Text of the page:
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Given a function $f(z)$ on the complex plane, define the Schwarzian derivative $S(f)$ to be the function

$S(f) = \frac{f'''}{f'} - \frac{3}{2} (\frac{f''}{f'})^2$

Here is a somewhat more conceptual definition, which justifies the terminology. Define $[f, z, \epsilon]$ to be the cross ratio $[f(z), f(z + \epsilon); f(z + 2\epsilon), f(z + 3\epsilon)]$, and let $[z, \epsilon]$ denote the cross ratio $[z, z + \epsilon, z + 2\epsilon, z + 3\epsilon]$ (in fact this is just 4, but this notation makes my point clearer). One can ask if $[f, z, \epsilon]$ is well approximated by $[z, \epsilon]$; indeed, it turns out that the error is $o(\epsilon)$. So one pursues the second order error term and finds that $[f, z, \epsilon] = [z, \epsilon] - 2 S(f)(z) \epsilon^2 + o(\epsilon^2)$. So the Schwarzian derivative measures the infinitessimal change in cross ratio caused by $f$. In particular, $S(f)$ is identically zero precisely for Mobius transformations.

That's all background. From what I have said so far, the Schwarzian derivative is at best a curiosity. What is not obvious at first glance is the fact that the Schwarzian derivative has magical powers. Here are some examples:

First magical power: The Schwarzian derivative is deeply relevant to one dimensional dynamics, stemming from the fact that it behaves in a specific way under compositions. For example, if $f$ is a smooth function from the unit interval to itself with negative Schwarzian derivative and $n$ critical points, then it has at most n+2 attracting periodic orbits.

Second magical power: It says something profound about the solutions to the Sturm-Liouville equation, $f''(z) + u(z) f(z) = 0$. If $f_1$ and $f_2$ are two linearly independent solutions, then the ratio $g(z) = f_1(z)/f_2(z)$ satisfies $S(g) = 2u$.

Third magical power: The Schwarzian derivative is the unique projectively invariant 1-cocyle for the diffeomorphism group of $\mathbb{R}P^1$. This is probably just a restatement of the conceptual definition I gave above, but I'm not sure; in any event, this gives the Schwarzian derivative a great deal of relevance to conformal field theory (or so I'm told).

I'm sure there are more. I'm wondering if all of these powers can be explained by some underlying geometric principle. They all seem vaguely relevant to each other, but the first power in particular seems very hard to relate to the definition in any obvious way. Does anybody have any insights?

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Any advice on the tags would be appreciated. –  Paul Siegel Sep 8 '10 at 22:13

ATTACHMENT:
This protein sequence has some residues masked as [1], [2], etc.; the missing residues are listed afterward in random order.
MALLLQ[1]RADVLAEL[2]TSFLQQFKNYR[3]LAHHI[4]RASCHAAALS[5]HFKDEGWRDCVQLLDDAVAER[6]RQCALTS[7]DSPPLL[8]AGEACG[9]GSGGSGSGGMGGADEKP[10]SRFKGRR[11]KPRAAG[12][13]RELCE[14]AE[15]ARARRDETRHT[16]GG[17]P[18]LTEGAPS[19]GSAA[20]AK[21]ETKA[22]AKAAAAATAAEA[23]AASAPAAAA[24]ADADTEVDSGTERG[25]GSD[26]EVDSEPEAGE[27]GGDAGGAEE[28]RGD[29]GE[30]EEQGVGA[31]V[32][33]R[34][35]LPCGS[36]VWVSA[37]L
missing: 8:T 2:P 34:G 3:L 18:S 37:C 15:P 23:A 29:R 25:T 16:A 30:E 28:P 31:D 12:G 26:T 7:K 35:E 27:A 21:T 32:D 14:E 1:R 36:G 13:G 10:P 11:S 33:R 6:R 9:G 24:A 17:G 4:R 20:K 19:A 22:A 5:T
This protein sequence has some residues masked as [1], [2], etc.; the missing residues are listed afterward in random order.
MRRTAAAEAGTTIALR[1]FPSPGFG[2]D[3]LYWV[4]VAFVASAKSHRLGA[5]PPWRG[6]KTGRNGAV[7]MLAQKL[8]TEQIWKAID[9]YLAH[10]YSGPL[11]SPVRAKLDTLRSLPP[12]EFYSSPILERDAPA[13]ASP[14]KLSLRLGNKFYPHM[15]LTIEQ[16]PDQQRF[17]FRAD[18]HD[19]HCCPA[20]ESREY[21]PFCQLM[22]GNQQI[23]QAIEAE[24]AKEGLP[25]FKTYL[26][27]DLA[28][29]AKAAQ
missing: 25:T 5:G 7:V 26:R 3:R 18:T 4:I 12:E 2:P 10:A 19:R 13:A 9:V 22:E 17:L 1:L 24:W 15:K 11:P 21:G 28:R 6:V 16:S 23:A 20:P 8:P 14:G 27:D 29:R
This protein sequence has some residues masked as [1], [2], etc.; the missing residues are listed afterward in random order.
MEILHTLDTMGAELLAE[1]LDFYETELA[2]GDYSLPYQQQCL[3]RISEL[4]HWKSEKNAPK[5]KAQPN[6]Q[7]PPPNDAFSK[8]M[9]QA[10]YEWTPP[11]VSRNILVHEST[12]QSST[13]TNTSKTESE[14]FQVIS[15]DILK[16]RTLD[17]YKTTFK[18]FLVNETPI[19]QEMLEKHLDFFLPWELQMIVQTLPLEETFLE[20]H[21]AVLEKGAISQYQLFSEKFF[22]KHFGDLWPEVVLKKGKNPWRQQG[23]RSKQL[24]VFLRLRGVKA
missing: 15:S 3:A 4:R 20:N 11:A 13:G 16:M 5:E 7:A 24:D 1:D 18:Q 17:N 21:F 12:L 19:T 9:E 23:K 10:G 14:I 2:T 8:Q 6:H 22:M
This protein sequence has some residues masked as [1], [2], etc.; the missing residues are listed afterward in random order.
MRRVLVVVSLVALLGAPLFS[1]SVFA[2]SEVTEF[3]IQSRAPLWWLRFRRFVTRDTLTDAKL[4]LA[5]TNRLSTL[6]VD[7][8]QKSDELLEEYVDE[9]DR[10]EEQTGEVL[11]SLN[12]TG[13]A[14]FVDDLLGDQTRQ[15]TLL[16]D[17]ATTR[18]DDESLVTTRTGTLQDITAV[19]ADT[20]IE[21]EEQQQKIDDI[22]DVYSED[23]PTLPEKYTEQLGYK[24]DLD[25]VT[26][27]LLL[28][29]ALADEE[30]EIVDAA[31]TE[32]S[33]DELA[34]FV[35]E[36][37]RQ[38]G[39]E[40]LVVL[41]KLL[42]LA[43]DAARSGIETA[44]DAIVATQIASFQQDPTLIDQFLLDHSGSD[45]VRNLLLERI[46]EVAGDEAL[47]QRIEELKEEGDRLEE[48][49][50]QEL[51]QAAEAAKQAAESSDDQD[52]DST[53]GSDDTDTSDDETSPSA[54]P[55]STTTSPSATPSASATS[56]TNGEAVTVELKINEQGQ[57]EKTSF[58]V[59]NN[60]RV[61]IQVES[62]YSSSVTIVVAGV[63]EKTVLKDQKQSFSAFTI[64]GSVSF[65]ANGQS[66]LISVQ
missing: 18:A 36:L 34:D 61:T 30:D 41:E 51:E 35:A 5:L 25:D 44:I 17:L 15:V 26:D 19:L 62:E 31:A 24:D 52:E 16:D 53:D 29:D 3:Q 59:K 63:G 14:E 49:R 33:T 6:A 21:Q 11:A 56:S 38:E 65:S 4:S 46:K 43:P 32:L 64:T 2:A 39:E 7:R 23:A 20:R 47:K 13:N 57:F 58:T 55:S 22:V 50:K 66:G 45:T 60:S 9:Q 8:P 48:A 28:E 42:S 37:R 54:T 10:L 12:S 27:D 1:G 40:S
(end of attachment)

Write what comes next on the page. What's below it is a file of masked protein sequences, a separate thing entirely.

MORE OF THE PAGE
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Of course, I would tend to guess that the "third magical power" is about as deep an explanation as you're likely to get. –  Ben Webster Sep 8 '10 at 23:21
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6 Answers

up vote 77 down vote accepted

Like may people (but not all people), I have trouble thinking in terms of formulas such as that for the Schwarzian. For me, a geometric image works much better. I'll describe a geometric picture, similar to what I discussed in my paper "Zippers and univalent functions" (and can be found elsewhere as well, but I don't have a good sense of references).

The group of Moebius transformations is 3 dimensional, and for any locally-defined diffeomorphism f of R or any locally-defined holomorphic map of C, you can fit the value, the first derivative and the 2nd derivative at any point by a unique Moebius transformation, the osculating Moebius transformation at the point. From this, you can make a recipe to extend the diffeomorphism into the upper half plane or upper half space models for hyperbolic geometry: map each vertical line according to the osculating Moebius transformation at its base. When you do this, vertical lines are mapped isometrically, but the metric is necessarily distorted in the horizontal directions unless f is a Moebius transformation. The Schwarzian derivative gives the asymptotic behavior of this distortion. For real maps, if the Schwarzian is negative, the hyperbolic rays are bent away from each other. A hyperbolic line perpendicular to the vertical lines is mapped to a curve that (in terms of the hyperbolic metric) bends downward. If you consider any interval on R, it has a natural projectively-invariant metric, called the Hilbert metric, and identified with the 1-dimensional hyperbolic metric in this case. The bending implies that the metric is expanded by f, relative to the Hilbert metric of its image. For example, $\log(t)$ is an arc-length parametrization for $(0,\infty)$. The map $x \rightarrow x^k$ expands the parameter by a factor of $k$. The expanding property is highly significant for analyzing dynamics.